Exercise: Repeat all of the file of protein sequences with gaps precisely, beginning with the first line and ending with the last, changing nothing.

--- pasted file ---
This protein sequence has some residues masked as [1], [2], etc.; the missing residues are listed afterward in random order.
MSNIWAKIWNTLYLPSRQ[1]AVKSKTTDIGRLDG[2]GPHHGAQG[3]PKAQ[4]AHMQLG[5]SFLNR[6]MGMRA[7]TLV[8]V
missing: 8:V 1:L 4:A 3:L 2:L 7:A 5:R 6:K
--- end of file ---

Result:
This protein sequence has some residues masked as [1], [2], etc.; the missing residues are listed afterward in random order.
MSNIWAKIWNTLYLPSRQ[1]AVKSKTTDIGRLDG[2]GPHHGAQG[3]PKAQ[4]AHMQLG[5]SFLNR[6]MGMRA[7]TLV[8]V
missing: 8:V 1:L 4:A 3:L 2:L 7:A 5:R 6:K